DON'T MAKE THESE MISTAKES

Across the nation, high school students are in the final stretch (pun intended). In just a few weeks, finals and standardized tests will be behind us. But before school wraps up, students must clear several test-based hurdles; for many, these will include SAT Subject Tests (sometimes referred to as “SAT 2s”.) These exams allow students to demonstrate college-level excellence in a variety of academic subjects: literature, US & world history, the sciences, mathematics, and foreign languages. While many students are well-prepared for the Subject Tests, some commit to taking these exams without knowing what they’re getting themselves into, especially considering that for a high proportion of students, the Subject Tests are the first experience they’ll have with standardized college admissions exams. Here are some very common mistakes students make, and how best to avoid them.

  • Assuming an “honors” or “advanced” course curriculum is sufficient. Most high schools offer multiple levels of courses to accommodate students at different levels of progress and ability. For example, a school might offer a “regular” or “standard-level” physics course along with an “honors-level” physics course. Students taking the latter might assume that because their curriculum is accelerated, they will be prepared for a high-level exam like the SAT Physics Subject Test. This, however, is not always the case. Even advanced classes often gloss over topics that are emphasized by the Subject Test. In addition, they frequently fail to present the breadth and depth of material necessary for success on these exams. Students should never assume that their classes will prepare them sufficiently for the Subject Test. Instead, they should speak with their teachers, who are likely to know which topics students will need to pursue themselves to prepare. If the teacher isn’t familiar with the Subject Test in his/her subject, students should take a practice exam as soon as possible to determine whether they have at least been exposed to the vast majority of topics that are tested on the given Subject Test.

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  • Lacking familiarity with the test structure. Many SAT Subject Tests feature question types and exam structures that are markedly different from those of in-school exams. For example, the Biology test includes what I like to call a “choose your own adventure” component: after the first 60 multiple choice questions, students must choose to complete the remaining 20 questions in one of two more specialized areas: Ecological (E) or Molecular (M). This section of 20 multiple choice questions is experiment-based, and will challenge students to answer questions in the context of data analysis. Students who sit for the Biology Subject Test unaware of this structure will likely be in for a rude surprise. Failing to go into the test with a set plan is asking for confusion and stress, and thus for a lower score.

  • Lacking familiarity with scoring. While the SAT & ACT do not penalize students for incorrect answers, the SAT Subject Tests do: for each question students answer incorrectly, they lose one-quarter of a point from their raw scores. This means that guessing strategy is key. Students who are unaware of this fact can be sacrificing many points without knowing they’re doing so. The bottom line: all students should know that if they can eliminate two of the five multiple choice options, it’s in their best interest to make an educated guess. Otherwise, they should probably leave the question blank.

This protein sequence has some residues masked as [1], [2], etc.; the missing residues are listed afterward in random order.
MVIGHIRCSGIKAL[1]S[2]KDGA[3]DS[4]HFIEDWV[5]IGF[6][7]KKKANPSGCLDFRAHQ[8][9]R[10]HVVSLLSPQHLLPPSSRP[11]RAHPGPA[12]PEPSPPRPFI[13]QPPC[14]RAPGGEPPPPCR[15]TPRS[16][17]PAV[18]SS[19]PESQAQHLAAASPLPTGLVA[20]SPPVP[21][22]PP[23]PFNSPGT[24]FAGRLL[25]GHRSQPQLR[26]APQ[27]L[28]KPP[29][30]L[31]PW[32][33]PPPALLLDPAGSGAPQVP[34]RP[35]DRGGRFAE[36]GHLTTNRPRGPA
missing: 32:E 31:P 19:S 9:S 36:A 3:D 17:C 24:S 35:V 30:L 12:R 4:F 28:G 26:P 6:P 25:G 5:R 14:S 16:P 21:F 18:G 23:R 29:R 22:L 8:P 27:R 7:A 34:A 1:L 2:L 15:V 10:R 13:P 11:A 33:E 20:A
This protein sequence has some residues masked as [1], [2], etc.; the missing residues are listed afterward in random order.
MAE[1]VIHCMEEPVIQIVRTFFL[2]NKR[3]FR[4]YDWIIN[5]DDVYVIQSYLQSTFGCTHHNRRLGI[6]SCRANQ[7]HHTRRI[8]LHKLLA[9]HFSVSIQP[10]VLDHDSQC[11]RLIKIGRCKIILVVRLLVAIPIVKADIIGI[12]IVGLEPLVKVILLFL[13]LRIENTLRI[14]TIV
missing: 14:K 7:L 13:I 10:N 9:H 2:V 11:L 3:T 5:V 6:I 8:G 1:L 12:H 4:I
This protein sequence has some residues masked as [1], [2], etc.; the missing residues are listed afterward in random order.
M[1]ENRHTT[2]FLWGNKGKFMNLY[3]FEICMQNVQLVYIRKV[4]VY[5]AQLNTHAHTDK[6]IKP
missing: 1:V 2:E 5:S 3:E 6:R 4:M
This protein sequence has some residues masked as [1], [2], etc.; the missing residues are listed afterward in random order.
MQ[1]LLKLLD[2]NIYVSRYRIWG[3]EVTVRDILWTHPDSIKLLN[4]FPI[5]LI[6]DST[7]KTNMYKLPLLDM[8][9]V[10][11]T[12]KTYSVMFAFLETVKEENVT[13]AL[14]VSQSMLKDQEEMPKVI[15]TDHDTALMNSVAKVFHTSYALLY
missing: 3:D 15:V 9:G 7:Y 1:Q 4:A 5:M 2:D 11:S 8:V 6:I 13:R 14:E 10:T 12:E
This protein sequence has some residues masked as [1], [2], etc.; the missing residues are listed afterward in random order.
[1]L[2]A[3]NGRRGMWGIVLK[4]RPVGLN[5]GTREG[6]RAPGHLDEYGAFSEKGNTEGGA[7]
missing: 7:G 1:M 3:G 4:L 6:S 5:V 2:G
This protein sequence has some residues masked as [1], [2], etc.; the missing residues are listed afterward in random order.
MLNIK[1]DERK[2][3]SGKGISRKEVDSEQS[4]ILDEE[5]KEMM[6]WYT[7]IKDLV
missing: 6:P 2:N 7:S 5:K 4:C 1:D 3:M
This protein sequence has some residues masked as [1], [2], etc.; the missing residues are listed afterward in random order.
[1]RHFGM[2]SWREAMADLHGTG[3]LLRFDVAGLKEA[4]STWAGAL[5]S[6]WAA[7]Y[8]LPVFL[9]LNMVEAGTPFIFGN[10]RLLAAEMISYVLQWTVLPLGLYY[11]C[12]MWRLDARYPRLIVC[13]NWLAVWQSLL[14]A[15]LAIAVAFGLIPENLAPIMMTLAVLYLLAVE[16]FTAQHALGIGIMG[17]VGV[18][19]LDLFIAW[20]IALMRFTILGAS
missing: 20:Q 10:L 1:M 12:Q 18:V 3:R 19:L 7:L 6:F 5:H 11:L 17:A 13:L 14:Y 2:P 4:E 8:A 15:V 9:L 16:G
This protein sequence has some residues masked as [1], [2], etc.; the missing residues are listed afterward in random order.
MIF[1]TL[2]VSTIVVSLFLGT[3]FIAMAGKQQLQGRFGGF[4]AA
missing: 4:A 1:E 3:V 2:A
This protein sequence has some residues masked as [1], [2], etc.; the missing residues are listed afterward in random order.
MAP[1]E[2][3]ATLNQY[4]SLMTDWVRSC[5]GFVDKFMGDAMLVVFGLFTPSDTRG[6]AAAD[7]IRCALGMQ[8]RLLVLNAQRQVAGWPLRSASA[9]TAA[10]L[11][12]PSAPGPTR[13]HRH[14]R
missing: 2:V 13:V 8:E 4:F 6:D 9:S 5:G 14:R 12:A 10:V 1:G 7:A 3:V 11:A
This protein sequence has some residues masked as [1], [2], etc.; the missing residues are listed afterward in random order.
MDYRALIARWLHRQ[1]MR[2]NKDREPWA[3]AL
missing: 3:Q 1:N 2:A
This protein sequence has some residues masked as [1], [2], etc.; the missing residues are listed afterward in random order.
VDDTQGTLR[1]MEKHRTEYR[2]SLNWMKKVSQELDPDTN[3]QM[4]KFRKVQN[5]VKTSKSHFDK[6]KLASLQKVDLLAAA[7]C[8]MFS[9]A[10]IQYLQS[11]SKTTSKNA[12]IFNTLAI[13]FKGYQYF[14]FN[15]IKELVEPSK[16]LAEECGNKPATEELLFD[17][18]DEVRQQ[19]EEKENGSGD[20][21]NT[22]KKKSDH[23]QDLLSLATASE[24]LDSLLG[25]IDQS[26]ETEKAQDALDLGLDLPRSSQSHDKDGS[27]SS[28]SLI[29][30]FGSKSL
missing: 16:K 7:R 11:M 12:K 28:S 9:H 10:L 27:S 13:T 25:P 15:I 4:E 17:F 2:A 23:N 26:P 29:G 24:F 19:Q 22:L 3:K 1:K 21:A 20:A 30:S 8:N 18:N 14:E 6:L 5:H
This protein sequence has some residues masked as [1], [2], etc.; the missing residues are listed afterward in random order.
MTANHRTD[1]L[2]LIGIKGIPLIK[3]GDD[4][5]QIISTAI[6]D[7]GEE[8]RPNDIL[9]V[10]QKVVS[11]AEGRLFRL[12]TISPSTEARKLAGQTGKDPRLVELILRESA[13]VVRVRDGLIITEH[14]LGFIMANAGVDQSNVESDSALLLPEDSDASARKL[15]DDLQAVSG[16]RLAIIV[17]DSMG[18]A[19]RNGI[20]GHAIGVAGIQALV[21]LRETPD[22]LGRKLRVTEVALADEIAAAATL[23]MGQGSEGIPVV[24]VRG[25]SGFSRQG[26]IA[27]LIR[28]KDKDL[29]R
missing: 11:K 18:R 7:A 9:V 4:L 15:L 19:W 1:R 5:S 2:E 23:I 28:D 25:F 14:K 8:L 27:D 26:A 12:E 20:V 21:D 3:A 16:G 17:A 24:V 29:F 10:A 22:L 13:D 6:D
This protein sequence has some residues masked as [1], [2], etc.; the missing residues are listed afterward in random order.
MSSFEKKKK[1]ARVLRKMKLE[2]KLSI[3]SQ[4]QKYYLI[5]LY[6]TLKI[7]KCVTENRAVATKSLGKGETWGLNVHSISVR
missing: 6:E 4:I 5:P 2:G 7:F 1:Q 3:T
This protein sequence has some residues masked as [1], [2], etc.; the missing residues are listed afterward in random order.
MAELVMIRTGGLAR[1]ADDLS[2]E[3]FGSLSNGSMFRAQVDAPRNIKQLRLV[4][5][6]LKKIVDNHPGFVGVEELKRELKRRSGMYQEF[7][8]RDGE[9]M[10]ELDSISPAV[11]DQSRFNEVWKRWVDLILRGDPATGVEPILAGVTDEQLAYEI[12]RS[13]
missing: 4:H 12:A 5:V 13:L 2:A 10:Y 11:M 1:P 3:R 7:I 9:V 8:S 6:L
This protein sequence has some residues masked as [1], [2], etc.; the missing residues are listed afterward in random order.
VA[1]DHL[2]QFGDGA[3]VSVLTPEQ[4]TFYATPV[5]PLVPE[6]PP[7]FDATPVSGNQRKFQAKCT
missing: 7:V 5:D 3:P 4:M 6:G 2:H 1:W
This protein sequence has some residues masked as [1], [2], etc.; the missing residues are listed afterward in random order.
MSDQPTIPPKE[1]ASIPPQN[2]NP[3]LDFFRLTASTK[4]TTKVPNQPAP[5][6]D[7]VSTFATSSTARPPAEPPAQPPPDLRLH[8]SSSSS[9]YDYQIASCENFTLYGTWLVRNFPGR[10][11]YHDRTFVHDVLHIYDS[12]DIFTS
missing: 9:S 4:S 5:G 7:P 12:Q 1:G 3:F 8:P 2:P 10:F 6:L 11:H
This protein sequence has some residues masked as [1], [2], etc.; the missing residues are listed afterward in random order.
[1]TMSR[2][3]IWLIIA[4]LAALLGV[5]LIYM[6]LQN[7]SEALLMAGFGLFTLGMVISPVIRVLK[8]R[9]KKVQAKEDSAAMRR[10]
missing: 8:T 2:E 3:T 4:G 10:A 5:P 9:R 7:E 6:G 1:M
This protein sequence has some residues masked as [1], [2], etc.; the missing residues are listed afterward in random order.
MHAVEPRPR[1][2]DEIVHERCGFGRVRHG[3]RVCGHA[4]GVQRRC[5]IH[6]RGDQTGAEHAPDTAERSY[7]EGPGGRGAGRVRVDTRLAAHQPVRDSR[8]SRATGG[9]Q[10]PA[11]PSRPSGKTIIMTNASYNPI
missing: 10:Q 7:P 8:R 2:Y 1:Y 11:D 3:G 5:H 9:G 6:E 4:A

• Chilling out after the AP. For students taking AP exams, it makes complete sense to take the SAT Subject Test in the same subject. (In fact, I often refer to Subject Tests as “mini-AP tests”.) Typically, AP students take their AP exams in May and the corresponding Subject Tests in June. Many, however, start to slack off after the AP test. While relaxing immediately after an AP exam is certainly healthy, students in this situation shouldn’t let their minds go dormant. The material on the Subject Tests is high-level, and the exams move quickly. It is thus important that students continue to keep the material fresh in their heads and maintain their test-taking chops in the interim so that they don’t face plant on the SAT Subject Test only a few weeks later.

  • Failing to respect the time constraints. Timing is very tight on the SAT Subject Tests. Students must be acutely aware of the time constraints, lest they find themselves only two-thirds of the way through the exam with five minutes left on the clock. To make sure they understand how quickly the Subject Tests move, students should practice with at least one or two full-length exams before they take the real thing. This way, they will be prepared to operate under the stress and pressure of the official exam.

HELPFUL RESOURCES

For students taking SAT Subject Tests this spring, here are some helpful prep resources.

  • College Board Subject Test Page. This page includes links to information and practice question sets for each Subject Test. It’s a great place to start for students who know little about Subject Tests, or who would like initial practice to see whether taking the Subject Test is right for them.

  • SAT Subject Test Student Guide. This PDF contains general information about the structure and content of each Subject Test.

  • You can also purchase a variety of SAT Subject Test prep books, including our favorite, the College Board’s Official Guide.